Regional differences in South Misai are extremely stark. Two-thirds of the nation's population and 80% of its economy are represented by only one of there regions: Southern Misai. Historically the treatment of the soutern islands has been mired in colonialism where their econmies were heavily based on the extraction of labour and resources to the main island. The southern islands are also more ethnically diverse than their northern counterpart with both native and immigrant communities making up a substantial portion of the populations. In recent years, the central government of South Misai has attempted several economic stimulus plans to revitalize the southern economy. These policies have worked in most regions except for Equatorial Savai where economic problems continue.
|Region||Hananese Name||Population||GDP per capita||GDP (Nominal)|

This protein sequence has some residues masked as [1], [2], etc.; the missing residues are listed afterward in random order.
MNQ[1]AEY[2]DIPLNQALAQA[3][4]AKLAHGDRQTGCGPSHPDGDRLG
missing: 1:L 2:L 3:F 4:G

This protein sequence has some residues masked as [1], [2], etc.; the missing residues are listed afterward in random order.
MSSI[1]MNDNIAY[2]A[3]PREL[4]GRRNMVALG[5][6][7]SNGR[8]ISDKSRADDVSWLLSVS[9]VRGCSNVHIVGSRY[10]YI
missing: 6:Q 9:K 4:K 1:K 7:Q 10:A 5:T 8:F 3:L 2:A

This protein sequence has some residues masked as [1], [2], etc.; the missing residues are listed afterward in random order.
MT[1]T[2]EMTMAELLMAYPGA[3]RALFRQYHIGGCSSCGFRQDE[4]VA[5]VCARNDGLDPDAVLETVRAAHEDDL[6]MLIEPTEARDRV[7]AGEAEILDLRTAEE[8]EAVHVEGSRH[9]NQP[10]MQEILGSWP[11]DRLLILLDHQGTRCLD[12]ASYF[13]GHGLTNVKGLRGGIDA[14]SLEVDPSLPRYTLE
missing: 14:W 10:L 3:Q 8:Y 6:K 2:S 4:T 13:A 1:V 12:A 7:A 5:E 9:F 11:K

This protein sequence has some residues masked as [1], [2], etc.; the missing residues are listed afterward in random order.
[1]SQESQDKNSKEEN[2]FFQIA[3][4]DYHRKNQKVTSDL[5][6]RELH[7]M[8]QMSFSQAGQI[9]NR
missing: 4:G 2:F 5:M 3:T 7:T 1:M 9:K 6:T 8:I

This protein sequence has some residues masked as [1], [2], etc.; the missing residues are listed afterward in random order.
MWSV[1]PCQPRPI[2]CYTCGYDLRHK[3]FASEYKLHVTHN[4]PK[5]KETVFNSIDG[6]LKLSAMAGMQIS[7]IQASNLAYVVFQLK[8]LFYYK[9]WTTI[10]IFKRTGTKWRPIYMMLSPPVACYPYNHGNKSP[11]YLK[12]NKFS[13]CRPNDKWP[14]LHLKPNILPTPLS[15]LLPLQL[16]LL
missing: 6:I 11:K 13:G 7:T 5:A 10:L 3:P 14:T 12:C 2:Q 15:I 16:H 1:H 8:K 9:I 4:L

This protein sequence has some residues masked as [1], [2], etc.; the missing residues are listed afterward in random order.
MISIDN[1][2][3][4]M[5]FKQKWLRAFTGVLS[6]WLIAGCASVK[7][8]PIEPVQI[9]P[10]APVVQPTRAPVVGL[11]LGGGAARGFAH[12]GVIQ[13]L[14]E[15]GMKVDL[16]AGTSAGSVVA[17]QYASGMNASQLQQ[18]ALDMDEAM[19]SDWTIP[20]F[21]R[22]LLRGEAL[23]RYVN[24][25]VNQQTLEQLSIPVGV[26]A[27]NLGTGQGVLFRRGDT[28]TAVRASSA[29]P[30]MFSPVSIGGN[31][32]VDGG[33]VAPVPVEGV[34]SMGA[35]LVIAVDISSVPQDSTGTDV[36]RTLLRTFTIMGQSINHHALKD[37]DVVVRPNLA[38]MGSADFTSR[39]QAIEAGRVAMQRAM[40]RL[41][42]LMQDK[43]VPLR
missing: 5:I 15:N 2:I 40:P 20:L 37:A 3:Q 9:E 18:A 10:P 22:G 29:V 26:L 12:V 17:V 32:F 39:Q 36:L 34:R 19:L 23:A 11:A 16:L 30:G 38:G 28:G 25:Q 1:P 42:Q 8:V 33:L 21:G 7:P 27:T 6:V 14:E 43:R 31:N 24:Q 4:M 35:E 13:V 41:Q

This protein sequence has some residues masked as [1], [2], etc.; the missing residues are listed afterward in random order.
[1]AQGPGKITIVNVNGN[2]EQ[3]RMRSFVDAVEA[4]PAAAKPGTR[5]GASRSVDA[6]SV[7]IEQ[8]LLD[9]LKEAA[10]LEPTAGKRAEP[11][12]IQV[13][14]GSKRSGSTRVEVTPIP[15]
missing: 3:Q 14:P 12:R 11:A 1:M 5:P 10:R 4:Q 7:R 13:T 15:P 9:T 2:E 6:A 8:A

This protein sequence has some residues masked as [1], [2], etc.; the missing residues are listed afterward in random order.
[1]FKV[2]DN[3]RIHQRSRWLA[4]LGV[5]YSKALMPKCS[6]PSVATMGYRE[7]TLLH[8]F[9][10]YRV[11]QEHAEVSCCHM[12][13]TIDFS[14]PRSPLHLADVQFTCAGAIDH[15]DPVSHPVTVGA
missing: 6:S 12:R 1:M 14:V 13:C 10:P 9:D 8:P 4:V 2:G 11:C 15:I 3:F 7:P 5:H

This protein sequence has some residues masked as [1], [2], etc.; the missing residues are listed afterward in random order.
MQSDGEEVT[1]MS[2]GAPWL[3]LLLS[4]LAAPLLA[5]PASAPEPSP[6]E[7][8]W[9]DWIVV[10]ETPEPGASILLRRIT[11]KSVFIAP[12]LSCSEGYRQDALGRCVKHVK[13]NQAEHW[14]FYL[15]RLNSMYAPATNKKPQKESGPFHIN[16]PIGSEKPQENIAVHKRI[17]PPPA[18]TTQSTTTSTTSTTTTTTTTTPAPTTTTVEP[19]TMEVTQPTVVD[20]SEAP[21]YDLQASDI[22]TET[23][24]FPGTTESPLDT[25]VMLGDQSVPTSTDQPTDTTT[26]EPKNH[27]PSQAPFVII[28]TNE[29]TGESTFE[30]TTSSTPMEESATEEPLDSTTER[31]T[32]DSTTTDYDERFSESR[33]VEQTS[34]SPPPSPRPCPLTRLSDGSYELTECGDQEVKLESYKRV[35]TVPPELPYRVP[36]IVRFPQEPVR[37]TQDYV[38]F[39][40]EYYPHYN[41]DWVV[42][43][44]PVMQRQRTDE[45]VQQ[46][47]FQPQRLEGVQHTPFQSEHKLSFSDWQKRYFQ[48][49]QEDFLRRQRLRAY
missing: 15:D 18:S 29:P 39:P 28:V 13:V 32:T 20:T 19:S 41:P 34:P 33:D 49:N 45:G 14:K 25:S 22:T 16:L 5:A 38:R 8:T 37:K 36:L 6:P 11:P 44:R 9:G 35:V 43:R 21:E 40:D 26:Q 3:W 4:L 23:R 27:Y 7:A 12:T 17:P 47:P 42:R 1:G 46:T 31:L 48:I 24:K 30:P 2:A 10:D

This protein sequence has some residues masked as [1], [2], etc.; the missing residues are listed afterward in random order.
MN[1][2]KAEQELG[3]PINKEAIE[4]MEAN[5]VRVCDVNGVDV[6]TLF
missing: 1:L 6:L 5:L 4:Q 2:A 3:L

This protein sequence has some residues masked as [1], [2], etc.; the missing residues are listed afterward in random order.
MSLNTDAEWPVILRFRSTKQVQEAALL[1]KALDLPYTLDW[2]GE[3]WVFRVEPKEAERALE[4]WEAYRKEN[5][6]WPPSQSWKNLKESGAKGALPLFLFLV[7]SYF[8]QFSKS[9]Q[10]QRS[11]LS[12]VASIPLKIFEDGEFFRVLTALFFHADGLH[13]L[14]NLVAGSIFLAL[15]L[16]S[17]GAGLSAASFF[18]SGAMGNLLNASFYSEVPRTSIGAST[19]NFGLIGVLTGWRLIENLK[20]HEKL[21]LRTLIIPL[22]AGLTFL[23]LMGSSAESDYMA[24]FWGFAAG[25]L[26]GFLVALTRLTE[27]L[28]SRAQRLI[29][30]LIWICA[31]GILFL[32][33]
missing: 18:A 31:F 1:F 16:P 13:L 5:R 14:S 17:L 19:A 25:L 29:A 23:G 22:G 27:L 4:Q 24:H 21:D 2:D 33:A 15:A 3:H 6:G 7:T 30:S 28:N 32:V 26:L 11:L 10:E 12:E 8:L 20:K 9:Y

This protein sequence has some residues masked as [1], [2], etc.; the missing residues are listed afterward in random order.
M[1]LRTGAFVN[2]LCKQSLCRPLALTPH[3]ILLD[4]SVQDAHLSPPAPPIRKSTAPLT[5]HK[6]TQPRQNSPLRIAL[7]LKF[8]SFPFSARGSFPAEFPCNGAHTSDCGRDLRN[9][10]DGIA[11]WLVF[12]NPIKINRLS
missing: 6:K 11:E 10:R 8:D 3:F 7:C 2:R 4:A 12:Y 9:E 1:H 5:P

|16 547 665||$40 027||$662 billion|
|Yoshikageshima||吉影島||656 053||$22 355||$14 billion|
|Chūkanshima||中間島||3 624 213||$10 021||$36 billion|
|Īsai||イーサイ||1 140 199||$12 543||$14 billion|
|2 780 201||$3 957||$11 billion|
South Misai is composed from 20 free commanderies (Hananese:無料郡, Muryō-gun). The term free commandery refers to a prefecture that is under the administration of the Republic of Misai. South Misainese prefectures are further divided into 16 prefectures and four special prefectures. Prefectures are further divided into counties and two cities.
|Republic of Misai|
|Free Commandery (無料郡, Muryō-gun)||North Misai|
|Prefectures (府, fu)||Not administered|
|Indigenous District||District||Townships||Urban District|